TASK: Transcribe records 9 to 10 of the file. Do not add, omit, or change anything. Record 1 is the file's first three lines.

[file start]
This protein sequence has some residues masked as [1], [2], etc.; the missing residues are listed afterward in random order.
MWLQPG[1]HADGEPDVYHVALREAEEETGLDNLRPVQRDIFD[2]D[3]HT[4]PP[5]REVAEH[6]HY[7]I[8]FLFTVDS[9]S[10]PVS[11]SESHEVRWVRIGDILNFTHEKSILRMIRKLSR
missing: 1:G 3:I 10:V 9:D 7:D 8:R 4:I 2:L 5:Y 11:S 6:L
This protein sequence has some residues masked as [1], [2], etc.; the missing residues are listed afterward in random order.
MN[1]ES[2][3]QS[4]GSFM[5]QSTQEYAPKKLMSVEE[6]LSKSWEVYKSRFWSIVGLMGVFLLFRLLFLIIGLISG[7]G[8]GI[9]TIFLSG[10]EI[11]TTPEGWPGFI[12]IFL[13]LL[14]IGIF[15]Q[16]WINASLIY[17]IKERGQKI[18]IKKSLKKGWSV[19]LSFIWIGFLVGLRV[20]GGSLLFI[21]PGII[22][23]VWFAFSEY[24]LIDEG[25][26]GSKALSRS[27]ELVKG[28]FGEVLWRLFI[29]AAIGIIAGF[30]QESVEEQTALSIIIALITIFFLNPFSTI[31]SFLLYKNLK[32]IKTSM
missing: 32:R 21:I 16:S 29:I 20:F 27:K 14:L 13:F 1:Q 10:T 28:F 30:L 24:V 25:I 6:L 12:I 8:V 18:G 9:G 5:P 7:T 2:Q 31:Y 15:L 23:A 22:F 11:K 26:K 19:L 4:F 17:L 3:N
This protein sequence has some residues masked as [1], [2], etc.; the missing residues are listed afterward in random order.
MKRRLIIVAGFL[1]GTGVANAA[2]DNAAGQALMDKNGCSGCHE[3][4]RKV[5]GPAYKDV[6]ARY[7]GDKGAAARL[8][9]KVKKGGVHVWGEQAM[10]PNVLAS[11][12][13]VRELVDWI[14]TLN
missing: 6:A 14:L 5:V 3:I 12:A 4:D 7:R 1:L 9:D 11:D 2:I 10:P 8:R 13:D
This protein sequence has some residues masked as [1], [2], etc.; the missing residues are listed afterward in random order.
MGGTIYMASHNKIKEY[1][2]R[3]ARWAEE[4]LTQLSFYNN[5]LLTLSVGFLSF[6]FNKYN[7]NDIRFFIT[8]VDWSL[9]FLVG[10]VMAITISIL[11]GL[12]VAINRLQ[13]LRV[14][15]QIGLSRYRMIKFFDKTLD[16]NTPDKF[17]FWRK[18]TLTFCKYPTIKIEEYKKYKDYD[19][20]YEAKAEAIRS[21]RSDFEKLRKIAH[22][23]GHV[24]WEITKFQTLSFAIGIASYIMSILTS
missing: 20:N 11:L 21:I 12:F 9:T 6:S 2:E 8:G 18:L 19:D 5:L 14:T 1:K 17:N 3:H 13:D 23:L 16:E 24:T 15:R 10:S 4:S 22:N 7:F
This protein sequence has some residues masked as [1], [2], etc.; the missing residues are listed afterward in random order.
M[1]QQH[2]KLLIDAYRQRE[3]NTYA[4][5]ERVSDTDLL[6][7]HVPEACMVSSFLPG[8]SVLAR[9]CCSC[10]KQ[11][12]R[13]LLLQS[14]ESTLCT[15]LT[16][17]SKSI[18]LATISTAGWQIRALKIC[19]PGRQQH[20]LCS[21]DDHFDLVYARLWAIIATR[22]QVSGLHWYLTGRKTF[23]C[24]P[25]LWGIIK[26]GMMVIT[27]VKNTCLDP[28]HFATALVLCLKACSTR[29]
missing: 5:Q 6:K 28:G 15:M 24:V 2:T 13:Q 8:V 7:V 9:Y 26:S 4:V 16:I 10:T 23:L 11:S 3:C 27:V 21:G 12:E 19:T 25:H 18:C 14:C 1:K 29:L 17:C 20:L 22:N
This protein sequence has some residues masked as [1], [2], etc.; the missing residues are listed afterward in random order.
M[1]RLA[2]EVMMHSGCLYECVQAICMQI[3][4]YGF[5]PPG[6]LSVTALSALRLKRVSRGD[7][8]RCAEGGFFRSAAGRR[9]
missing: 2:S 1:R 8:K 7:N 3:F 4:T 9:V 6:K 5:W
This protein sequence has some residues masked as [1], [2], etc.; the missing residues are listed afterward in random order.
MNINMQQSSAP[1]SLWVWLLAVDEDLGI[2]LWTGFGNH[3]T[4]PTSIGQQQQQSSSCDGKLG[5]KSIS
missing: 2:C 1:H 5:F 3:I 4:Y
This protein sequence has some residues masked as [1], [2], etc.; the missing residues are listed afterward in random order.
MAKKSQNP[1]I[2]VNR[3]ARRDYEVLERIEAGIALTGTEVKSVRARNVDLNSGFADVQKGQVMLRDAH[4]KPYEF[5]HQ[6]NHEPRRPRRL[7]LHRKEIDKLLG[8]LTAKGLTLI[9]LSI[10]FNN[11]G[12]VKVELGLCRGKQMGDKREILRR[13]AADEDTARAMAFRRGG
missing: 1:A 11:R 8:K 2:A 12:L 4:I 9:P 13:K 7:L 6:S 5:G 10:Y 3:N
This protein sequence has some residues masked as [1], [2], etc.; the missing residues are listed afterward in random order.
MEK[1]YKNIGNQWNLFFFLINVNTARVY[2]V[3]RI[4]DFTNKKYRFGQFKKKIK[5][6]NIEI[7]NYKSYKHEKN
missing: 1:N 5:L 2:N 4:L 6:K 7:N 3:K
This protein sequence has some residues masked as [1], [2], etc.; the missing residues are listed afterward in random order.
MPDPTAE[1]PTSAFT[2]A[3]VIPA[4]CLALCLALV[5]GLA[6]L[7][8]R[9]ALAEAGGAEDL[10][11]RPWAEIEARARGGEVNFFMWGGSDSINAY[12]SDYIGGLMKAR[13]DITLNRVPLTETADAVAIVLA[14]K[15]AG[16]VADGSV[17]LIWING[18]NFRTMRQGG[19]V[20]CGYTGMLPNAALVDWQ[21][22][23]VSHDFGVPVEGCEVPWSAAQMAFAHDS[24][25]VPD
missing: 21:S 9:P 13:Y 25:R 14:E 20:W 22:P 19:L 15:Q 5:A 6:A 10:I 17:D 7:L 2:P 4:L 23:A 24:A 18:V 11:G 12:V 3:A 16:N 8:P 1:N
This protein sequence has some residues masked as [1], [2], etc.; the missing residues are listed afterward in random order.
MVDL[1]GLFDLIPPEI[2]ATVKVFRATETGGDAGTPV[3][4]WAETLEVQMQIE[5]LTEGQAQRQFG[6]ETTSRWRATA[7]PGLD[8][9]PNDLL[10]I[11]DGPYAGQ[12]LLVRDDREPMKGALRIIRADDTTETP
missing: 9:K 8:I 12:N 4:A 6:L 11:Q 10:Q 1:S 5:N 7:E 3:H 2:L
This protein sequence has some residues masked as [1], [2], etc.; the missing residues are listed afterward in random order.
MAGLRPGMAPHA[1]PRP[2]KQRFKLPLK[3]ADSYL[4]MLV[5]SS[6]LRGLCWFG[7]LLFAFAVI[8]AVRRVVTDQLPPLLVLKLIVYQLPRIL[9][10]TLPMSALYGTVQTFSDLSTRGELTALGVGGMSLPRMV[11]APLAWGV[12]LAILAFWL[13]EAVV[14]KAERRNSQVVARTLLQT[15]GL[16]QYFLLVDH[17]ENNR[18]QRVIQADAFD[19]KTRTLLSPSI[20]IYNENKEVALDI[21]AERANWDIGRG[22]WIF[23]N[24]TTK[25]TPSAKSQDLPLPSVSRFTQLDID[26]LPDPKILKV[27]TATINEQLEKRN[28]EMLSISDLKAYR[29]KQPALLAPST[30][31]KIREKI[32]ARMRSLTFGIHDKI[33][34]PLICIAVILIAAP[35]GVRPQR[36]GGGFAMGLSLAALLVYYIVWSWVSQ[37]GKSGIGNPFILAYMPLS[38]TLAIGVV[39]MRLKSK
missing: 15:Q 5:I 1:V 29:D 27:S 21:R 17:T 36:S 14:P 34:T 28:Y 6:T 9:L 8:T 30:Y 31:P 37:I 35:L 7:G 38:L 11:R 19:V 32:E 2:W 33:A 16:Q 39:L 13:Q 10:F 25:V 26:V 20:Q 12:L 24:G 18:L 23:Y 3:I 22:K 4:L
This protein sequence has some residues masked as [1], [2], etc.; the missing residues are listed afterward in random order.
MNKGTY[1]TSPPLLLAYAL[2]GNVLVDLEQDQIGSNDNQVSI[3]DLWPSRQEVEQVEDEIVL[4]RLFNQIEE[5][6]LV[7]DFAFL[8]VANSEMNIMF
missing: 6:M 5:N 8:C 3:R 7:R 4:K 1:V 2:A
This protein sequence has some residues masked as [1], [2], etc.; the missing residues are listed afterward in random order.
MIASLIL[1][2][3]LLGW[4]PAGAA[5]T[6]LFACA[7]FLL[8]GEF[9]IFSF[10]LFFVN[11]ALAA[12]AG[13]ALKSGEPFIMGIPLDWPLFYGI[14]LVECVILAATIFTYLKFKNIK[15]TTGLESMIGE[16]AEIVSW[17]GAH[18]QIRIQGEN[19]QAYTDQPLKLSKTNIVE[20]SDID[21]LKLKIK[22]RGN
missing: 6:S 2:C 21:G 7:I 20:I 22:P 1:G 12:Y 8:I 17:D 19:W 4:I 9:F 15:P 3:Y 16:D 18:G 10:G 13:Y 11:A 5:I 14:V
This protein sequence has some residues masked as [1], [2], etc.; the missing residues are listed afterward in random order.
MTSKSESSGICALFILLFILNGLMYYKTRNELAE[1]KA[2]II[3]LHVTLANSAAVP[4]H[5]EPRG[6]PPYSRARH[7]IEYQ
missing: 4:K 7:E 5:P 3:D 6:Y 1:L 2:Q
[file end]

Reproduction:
This protein sequence has some residues masked as [1], [2], etc.; the missing residues are listed afterward in random order.
MEK[1]YKNIGNQWNLFFFLINVNTARVY[2]V[3]RI[4]DFTNKKYRFGQFKKKIK[5][6]NIEI[7]NYKSYKHEKN
missing: 1:N 5:L 2:N 4:L 6:K 7:N 3:K
This protein sequence has some residues masked as [1], [2], etc.; the missing residues are listed afterward in random order.
MPDPTAE[1]PTSAFT[2]A[3]VIPA[4]CLALCLALV[5]GLA[6]L[7][8]R[9]ALAEAGGAEDL[10][11]RPWAEIEARARGGEVNFFMWGGSDSINAY[12]SDYIGGLMKAR[13]DITLNRVPLTETADAVAIVLA[14]K[15]AG[16]VADGSV[17]LIWING[18]NFRTMRQGG[19]V[20]CGYTGMLPNAALVDWQ[21][22][23]VSHDFGVPVEGCEVPWSAAQMAFAHDS[24][25]VPD
missing: 21:S 9:P 13:Y 25:R 14:E 20:W 22:P 19:L 15:Q 5:A 6:A 10:I 17:D 7:L 2:P 4:L 23:A 24:A 18:V 11:G 12:V 3:A 16:N 8:P 1:N